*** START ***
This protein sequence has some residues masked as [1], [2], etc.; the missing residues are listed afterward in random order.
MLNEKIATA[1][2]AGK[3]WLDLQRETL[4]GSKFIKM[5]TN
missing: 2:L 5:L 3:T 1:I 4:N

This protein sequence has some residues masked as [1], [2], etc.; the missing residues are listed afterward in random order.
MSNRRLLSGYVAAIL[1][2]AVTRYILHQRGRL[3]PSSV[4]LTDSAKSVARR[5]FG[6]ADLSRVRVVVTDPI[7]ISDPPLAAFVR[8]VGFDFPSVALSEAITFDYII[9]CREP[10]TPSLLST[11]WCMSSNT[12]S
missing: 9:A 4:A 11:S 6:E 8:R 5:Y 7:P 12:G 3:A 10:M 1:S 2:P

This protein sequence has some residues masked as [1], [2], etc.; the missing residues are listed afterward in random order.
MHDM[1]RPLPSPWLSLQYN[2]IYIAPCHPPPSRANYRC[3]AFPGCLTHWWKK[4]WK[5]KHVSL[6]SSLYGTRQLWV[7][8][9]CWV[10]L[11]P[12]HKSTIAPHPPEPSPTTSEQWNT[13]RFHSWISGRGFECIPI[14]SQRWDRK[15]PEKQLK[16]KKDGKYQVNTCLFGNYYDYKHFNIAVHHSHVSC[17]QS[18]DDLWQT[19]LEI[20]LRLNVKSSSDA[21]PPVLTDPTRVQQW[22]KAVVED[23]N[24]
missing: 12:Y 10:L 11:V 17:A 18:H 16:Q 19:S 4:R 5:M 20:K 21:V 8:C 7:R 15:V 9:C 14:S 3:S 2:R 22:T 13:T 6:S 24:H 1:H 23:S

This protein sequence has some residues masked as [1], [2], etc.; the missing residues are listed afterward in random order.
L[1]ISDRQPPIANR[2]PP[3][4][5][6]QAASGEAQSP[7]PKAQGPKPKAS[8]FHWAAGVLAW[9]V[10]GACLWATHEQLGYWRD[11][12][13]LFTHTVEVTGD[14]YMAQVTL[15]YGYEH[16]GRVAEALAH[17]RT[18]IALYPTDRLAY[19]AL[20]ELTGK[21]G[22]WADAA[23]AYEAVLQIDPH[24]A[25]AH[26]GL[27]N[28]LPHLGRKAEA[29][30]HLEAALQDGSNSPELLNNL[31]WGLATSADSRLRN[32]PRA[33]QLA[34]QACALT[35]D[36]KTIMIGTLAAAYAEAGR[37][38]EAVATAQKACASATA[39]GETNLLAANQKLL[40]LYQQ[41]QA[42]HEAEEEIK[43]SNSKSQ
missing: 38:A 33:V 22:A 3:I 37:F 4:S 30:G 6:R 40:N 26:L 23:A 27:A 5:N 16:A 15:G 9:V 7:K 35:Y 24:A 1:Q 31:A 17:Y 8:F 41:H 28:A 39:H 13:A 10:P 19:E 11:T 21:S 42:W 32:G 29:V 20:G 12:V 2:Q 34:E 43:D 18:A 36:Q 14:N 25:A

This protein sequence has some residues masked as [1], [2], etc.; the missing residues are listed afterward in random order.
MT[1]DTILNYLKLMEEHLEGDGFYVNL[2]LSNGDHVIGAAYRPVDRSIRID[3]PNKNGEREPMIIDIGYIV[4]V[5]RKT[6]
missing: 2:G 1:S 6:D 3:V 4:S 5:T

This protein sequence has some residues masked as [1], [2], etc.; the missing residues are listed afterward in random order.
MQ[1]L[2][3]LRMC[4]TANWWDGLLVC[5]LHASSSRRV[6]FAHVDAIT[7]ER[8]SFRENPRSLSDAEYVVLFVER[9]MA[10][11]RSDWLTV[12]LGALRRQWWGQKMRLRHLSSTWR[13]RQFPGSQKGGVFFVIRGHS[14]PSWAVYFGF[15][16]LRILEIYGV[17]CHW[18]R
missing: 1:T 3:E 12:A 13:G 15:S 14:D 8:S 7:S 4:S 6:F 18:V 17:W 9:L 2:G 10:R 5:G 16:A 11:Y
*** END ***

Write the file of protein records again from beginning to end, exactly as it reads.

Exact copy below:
This protein sequence has some residues masked as [1], [2], etc.; the missing residues are listed afterward in random order.
MLNEKIATA[1][2]AGK[3]WLDLQRETL[4]GSKFIKM[5]TN
missing: 2:L 5:L 3:T 1:I 4:N

This protein sequence has some residues masked as [1], [2], etc.; the missing residues are listed afterward in random order.
MSNRRLLSGYVAAIL[1][2]AVTRYILHQRGRL[3]PSSV[4]LTDSAKSVARR[5]FG[6]ADLSRVRVVVTDPI[7]ISDPPLAAFVR[8]VGFDFPSVALSEAITFDYII[9]CREP[10]TPSLLST[11]WCMSSNT[12]S
missing: 9:A 4:A 11:S 6:E 8:R 5:Y 7:P 12:G 3:A 10:M 1:S 2:P

This protein sequence has some residues masked as [1], [2], etc.; the missing residues are listed afterward in random order.
MHDM[1]RPLPSPWLSLQYN[2]IYIAPCHPPPSRANYRC[3]AFPGCLTHWWKK[4]WK[5]KHVSL[6]SSLYGTRQLWV[7][8][9]CWV[10]L[11]P[12]HKSTIAPHPPEPSPTTSEQWNT[13]RFHSWISGRGFECIPI[14]SQRWDRK[15]PEKQLK[16]KKDGKYQVNTCLFGNYYDYKHFNIAVHHSHVSC[17]QS[18]DDLWQT[19]LEI[20]LRLNVKSSSDA[21]PPVLTDPTRVQQW[22]KAVVED[23]N[24]
missing: 12:Y 10:L 11:V 17:A 18:H 16:Q 19:S 4:R 5:M 20:K 21:V 8:C 7:R 15:V 9:C 14:S 3:S 2:R 22:T 13:T 6:S 24:H 1:H 23:S

This protein sequence has some residues masked as [1], [2], etc.; the missing residues are listed afterward in random order.
L[1]ISDRQPPIANR[2]PP[3][4][5][6]QAASGEAQSP[7]PKAQGPKPKAS[8]FHWAAGVLAW[9]V[10]GACLWATHEQLGYWRD[11][12][13]LFTHTVEVTGD[14]YMAQVTL[15]YGYEH[16]GRVAEALAH[17]RT[18]IALYPTDRLAY[19]AL[20]ELTGK[21]G[22]WADAA[23]AYEAVLQIDPH[24]A[25]AH[26]GL[27]N[28]LPHLGRKAEA[29][30]HLEAALQDGSNSPELLNNL[31]WGLATSADSRLRN[32]PRA[33]QLA[34]QACALT[35]D[36]KTIMIGTLAAAYAEAGR[37][38]EAVATAQKACASATA[39]GETNLLAANQKLL[40]LYQQ[41]QA[42]HEAEEEIK[43]SNSKSQ
missing: 38:A 33:V 22:A 3:I 37:F 4:S 30:G 6:R 40:N 26:L 23:A 27:A 5:N 16:A 15:G 9:V 7:K 35:Y 24:A 1:Q 31:A 17:Y 8:F 41:H 28:A 39:H 13:A 10:P 19:E 11:T 21:S 42:W 32:G 29:V 20:G 12:V 2:Q 34:E 43:D 18:A 36:Q 14:N 25:A

This protein sequence has some residues masked as [1], [2], etc.; the missing residues are listed afterward in random order.
MT[1]DTILNYLKLMEEHLEGDGFYVNL[2]LSNGDHVIGAAYRPVDRSIRID[3]PNKNGEREPMIIDIGYIV[4]V[5]RKT[6]
missing: 2:G 1:S 6:D 3:V 4:S 5:T

This protein sequence has some residues masked as [1], [2], etc.; the missing residues are listed afterward in random order.
MQ[1]L[2][3]LRMC[4]TANWWDGLLVC[5]LHASSSRRV[6]FAHVDAIT[7]ER[8]SFRENPRSLSDAEYVVLFVER[9]MA[10][11]RSDWLTV[12]LGALRRQWWGQKMRLRHLSSTWR[13]RQFPGSQKGGVFFVIRGHS[14]PSWAVYFGF[15][16]LRILEIYGV[17]CHW[18]R
missing: 1:T 3:E 12:A 13:G 15:S 14:D 8:S 7:S 4:S 6:F 18:V 17:W 9:L 2:G 10:R 5:G 16:A 11:Y